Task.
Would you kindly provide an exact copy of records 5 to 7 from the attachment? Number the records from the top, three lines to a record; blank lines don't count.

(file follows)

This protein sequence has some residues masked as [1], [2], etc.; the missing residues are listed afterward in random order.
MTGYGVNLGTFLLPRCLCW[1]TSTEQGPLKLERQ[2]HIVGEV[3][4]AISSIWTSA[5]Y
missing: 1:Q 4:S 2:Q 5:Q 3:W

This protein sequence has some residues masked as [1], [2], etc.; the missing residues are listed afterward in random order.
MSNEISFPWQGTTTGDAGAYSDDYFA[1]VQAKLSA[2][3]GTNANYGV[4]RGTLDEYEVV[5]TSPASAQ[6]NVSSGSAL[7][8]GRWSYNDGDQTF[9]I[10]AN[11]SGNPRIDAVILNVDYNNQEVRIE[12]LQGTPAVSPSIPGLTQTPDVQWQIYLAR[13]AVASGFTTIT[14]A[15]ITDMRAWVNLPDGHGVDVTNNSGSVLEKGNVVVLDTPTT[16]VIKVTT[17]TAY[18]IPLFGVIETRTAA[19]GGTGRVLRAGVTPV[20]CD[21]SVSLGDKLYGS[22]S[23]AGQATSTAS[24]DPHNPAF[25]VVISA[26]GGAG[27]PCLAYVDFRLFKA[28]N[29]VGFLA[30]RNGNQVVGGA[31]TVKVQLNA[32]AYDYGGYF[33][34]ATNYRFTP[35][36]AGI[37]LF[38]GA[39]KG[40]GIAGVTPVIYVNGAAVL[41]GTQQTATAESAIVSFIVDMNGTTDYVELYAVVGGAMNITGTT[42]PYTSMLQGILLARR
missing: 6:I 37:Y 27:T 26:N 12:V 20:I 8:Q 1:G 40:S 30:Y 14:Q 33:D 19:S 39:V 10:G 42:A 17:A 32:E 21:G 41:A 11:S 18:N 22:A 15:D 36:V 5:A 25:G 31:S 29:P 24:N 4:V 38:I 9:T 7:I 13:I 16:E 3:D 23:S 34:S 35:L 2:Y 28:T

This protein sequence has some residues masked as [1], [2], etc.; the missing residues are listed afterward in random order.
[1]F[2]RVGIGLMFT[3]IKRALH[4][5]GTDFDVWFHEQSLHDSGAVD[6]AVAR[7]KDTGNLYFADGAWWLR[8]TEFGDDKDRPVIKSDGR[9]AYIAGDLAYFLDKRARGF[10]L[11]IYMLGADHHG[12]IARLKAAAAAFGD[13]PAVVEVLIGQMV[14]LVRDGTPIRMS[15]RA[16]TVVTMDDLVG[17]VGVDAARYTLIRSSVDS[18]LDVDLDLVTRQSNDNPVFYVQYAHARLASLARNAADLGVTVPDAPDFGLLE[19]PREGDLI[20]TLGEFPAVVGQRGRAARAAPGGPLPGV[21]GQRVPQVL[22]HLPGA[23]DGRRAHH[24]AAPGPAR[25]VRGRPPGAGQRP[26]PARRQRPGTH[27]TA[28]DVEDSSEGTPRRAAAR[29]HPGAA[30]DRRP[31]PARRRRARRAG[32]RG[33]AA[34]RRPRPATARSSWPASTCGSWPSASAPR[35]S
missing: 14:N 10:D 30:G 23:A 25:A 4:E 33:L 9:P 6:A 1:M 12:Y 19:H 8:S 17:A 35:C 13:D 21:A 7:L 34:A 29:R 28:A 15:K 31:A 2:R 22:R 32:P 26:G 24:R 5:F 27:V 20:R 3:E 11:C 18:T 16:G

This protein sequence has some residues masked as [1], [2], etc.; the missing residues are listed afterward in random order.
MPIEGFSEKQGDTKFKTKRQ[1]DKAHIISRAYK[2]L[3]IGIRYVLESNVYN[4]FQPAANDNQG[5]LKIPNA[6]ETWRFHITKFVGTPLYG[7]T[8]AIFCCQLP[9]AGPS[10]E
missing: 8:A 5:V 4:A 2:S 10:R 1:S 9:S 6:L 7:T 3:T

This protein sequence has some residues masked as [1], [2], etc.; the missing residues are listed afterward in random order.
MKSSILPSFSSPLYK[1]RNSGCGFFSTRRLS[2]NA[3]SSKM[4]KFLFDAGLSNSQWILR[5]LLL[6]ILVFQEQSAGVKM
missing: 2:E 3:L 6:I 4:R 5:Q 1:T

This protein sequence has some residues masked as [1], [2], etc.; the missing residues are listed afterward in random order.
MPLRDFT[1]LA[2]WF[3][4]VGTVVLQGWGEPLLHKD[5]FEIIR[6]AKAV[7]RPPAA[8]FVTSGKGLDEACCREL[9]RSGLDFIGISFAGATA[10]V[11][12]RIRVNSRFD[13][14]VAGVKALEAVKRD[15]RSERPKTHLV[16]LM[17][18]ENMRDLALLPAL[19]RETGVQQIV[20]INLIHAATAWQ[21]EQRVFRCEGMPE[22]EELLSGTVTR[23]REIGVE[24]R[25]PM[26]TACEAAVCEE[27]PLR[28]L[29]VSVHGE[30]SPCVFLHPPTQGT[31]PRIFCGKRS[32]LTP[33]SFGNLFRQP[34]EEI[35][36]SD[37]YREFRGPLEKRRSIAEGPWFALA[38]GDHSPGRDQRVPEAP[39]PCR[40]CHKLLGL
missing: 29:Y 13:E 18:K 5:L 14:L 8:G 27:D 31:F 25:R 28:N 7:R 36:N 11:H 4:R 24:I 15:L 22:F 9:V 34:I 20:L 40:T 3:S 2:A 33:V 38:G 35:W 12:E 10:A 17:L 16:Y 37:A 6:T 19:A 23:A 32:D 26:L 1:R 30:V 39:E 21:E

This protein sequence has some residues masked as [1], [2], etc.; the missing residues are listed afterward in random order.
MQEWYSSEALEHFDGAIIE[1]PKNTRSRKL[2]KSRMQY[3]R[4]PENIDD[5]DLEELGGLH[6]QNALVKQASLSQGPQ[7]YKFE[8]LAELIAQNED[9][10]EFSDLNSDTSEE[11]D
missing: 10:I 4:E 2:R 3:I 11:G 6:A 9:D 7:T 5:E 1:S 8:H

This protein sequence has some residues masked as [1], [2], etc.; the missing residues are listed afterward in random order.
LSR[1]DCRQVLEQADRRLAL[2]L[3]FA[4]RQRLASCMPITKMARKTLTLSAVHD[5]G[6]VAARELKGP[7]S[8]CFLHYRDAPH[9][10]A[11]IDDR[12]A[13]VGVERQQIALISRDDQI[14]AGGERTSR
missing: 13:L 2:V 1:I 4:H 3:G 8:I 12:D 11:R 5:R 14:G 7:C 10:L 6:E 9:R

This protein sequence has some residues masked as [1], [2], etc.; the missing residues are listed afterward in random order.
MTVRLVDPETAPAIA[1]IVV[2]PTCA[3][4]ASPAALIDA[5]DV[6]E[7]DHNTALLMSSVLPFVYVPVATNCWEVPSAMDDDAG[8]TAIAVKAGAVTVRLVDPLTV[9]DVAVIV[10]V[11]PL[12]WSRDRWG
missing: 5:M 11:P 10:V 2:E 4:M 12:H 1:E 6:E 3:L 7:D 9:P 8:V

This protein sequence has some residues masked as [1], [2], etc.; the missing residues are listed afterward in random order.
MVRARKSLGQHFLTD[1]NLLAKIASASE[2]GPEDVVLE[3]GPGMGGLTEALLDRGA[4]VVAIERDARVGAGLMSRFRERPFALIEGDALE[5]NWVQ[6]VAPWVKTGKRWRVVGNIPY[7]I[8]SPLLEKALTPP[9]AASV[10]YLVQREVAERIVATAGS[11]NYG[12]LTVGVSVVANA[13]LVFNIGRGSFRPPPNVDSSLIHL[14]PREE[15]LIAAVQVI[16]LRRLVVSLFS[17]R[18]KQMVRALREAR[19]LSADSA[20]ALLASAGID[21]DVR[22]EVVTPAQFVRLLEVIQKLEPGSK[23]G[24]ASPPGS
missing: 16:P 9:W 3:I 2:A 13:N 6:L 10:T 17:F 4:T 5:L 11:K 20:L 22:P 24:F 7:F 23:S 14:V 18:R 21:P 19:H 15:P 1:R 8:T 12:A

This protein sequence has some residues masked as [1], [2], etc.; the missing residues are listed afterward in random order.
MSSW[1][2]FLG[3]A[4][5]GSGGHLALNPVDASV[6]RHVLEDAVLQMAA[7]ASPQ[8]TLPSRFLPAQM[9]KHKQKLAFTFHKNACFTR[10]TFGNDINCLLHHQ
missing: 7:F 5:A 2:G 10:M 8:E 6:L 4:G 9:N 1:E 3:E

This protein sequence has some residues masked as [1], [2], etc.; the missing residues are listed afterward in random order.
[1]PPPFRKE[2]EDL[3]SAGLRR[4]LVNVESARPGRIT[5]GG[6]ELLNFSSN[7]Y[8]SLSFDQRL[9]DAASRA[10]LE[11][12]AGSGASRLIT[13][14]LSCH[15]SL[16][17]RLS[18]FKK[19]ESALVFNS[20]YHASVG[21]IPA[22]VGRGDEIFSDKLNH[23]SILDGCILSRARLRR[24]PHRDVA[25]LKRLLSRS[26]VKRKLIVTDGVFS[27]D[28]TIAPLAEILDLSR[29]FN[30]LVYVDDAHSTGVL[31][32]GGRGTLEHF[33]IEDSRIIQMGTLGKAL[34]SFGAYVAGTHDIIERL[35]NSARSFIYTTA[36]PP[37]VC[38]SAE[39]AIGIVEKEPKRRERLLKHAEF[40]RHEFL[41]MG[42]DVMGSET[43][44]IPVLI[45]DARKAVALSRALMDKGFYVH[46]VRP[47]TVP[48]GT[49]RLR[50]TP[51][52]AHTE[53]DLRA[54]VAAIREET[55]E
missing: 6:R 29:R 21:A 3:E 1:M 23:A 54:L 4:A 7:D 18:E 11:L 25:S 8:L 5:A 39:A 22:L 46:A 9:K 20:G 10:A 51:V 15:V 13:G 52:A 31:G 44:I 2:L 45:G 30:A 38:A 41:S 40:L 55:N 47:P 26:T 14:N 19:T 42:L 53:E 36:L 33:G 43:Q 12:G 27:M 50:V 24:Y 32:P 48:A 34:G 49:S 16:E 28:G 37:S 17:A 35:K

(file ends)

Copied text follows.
This protein sequence has some residues masked as [1], [2], etc.; the missing residues are listed afterward in random order.
MKSSILPSFSSPLYK[1]RNSGCGFFSTRRLS[2]NA[3]SSKM[4]KFLFDAGLSNSQWILR[5]LLL[6]ILVFQEQSAGVKM
missing: 2:E 3:L 6:I 4:R 5:Q 1:T

This protein sequence has some residues masked as [1], [2], etc.; the missing residues are listed afterward in random order.
MPLRDFT[1]LA[2]WF[3][4]VGTVVLQGWGEPLLHKD[5]FEIIR[6]AKAV[7]RPPAA[8]FVTSGKGLDEACCREL[9]RSGLDFIGISFAGATA[10]V[11][12]RIRVNSRFD[13][14]VAGVKALEAVKRD[15]RSERPKTHLV[16]LM[17][18]ENMRDLALLPAL[19]RETGVQQIV[20]INLIHAATAWQ[21]EQRVFRCEGMPE[22]EELLSGTVTR[23]REIGVE[24]R[25]PM[26]TACEAAVCEE[27]PLR[28]L[29]VSVHGE[30]SPCVFLHPPTQGT[31]PRIFCGKRS[32]LTP[33]SFGNLFRQP[34]EEI[35][36]SD[37]YREFRGPLEKRRSIAEGPWFALA[38]GDHSPGRDQRVPEAP[39]PCR[40]CHKLLGL
missing: 29:Y 13:E 18:K 5:L 14:L 8:G 27:D 31:F 25:R 28:N 7:R 36:N 11:H 4:R 24:I 15:L 22:F 9:V 34:I 20:L 40:T 3:S 2:A 33:V 38:G 35:W 12:E 10:A 17:L 16:Y 37:A 6:T 19:A 23:A 32:D 26:L 1:R 30:V 39:E 21:E

This protein sequence has some residues masked as [1], [2], etc.; the missing residues are listed afterward in random order.
MQEWYSSEALEHFDGAIIE[1]PKNTRSRKL[2]KSRMQY[3]R[4]PENIDD[5]DLEELGGLH[6]QNALVKQASLSQGPQ[7]YKFE[8]LAELIAQNED[9][10]EFSDLNSDTSEE[11]D
missing: 10:I 4:E 2:R 3:I 11:G 6:A 9:D 7:T 5:E 1:S 8:H